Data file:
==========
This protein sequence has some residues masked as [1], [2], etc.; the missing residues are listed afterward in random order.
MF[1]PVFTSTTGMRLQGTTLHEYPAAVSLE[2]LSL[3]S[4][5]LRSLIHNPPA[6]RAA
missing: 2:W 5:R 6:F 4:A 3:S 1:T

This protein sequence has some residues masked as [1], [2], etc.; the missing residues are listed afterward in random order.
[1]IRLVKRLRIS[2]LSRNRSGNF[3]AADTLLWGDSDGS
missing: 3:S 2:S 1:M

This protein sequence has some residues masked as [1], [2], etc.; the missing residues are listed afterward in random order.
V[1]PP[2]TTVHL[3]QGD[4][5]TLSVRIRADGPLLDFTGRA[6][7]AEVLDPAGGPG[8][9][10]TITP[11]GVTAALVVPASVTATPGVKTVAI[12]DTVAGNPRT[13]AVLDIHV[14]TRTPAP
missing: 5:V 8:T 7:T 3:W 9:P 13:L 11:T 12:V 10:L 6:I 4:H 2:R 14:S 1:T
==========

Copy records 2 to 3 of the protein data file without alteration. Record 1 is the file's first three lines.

This protein sequence has some residues masked as [1], [2], etc.; the missing residues are listed afterward in random order.
[1]IRLVKRLRIS[2]LSRNRSGNF[3]AADTLLWGDSDGS
missing: 3:S 2:S 1:M

This protein sequence has some residues masked as [1], [2], etc.; the missing residues are listed afterward in random order.
V[1]PP[2]TTVHL[3]QGD[4][5]TLSVRIRADGPLLDFTGRA[6][7]AEVLDPAGGPG[8][9][10]TITP[11]GVTAALVVPASVTATPGVKTVAI[12]DTVAGNPRT[13]AVLDIHV[14]TRTPAP
missing: 5:V 8:T 7:T 3:W 9:P 13:L 11:T 12:V 10:L 6:I 4:H 2:R 14:S 1:T